July 17, 2006 1:59 PM PDT

Microsoft shuffles its ledger

As part of its continued reorganization, Microsoft plans to change its financial reporting structure and combine several of its business units.

The software maker said Monday it will now break its results into five categories rather than the seven it had previously used. It will combine its entertainment and mobile device units, and will merge the unit that includes Office with its Microsoft Business Solutions unit.

The move is separate from, and in addition to, the decision last September to create three separate divisions within the Redmond, Wash.-based company. At that time, Microsoft said it would keep its seven business units for the purposes of financial reporting.

As part of the move, Microsoft is re-allocating the financial results of its Exchange business. It is moving them from the Server and Tools unit to the Microsoft Business division, which covers Office, Microsoft Business Solutions and other corporate software. The company is also sending its MSN unit to the Online Services Group, which will now include MSN and Windows Live.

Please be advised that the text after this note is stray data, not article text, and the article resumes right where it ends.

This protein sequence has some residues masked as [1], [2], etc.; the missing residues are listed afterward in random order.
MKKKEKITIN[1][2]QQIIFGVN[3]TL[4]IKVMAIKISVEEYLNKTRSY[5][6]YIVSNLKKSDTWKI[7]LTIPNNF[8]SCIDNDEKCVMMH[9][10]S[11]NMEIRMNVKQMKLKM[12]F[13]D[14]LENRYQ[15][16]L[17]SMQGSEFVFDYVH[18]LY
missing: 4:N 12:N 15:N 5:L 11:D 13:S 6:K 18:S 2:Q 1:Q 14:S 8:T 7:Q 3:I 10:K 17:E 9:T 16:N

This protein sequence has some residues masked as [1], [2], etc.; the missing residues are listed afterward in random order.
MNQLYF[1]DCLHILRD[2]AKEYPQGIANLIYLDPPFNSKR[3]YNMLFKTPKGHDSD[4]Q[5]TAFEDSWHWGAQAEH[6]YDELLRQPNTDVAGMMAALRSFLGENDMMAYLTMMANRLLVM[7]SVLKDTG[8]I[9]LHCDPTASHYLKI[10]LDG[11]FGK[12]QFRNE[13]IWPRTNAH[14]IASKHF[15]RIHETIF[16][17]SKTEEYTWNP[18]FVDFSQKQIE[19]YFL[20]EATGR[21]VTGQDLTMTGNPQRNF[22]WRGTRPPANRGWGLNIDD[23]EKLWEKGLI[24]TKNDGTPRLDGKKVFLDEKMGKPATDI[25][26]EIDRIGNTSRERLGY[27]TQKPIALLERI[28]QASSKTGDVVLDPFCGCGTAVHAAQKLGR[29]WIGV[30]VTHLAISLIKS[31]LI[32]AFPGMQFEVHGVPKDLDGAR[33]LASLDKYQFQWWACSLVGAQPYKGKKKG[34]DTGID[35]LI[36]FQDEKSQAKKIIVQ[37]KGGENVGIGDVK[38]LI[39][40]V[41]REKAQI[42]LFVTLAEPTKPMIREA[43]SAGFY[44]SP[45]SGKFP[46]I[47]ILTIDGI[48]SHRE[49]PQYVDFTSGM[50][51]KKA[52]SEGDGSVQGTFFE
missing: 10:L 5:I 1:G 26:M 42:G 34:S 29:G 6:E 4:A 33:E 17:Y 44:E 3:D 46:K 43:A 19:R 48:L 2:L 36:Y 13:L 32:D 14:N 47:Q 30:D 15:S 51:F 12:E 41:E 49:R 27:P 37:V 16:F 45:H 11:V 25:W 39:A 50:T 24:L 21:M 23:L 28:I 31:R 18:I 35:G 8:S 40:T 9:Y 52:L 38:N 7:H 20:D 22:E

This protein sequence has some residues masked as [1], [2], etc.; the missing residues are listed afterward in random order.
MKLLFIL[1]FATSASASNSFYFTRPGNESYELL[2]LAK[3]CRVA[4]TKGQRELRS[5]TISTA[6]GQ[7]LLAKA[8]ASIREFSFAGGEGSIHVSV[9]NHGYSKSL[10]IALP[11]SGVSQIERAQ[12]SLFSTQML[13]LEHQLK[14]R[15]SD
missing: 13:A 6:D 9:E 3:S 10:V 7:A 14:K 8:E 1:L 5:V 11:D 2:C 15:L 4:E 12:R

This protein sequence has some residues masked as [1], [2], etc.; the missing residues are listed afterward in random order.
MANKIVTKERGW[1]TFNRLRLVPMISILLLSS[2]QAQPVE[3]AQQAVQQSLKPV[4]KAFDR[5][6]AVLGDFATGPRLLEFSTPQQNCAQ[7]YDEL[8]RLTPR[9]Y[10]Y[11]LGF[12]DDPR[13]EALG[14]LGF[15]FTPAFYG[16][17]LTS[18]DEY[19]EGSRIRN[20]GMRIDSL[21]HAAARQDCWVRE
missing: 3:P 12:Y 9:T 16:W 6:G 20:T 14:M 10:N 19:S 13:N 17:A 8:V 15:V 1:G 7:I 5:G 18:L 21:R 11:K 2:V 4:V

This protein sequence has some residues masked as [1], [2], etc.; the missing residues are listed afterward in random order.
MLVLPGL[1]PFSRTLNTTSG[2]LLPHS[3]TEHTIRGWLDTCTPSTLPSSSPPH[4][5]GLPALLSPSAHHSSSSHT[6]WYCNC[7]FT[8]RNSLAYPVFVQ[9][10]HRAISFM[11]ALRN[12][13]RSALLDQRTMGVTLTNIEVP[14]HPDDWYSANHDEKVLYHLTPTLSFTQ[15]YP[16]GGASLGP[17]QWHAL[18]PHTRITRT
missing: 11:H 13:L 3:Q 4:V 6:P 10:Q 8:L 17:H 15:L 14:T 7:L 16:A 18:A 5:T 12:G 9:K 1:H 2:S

"Today's news further aligns the company around three operating divisions--Microsoft Platforms and Services Division, Microsoft Business Division, and Microsoft Entertainment and Devices Division--previously created to achieve greater agility in managing future growth and execute on Microsoft's software-based services strategy," the company said in a statement.

The changes are being made as of the new fiscal year, which started July 1. On Thursday, Microsoft is scheduled to report its results for the fiscal fourth quarter of last year. It will report the past quarter's results using the seven business units and give forecasts based on the new five-unit structure.

See more CNET content tagged:
financial reporting, business unit, software company, Microsoft Corp., entertainment

 

Join the conversation

Add your comment

The posting of advertisements, profanity, or personal attacks is prohibited. Click here to review our Terms of Use.

What's Hot

Discussions

Shared

RSS Feeds

Add headlines from CNET News to your homepage or feedreader.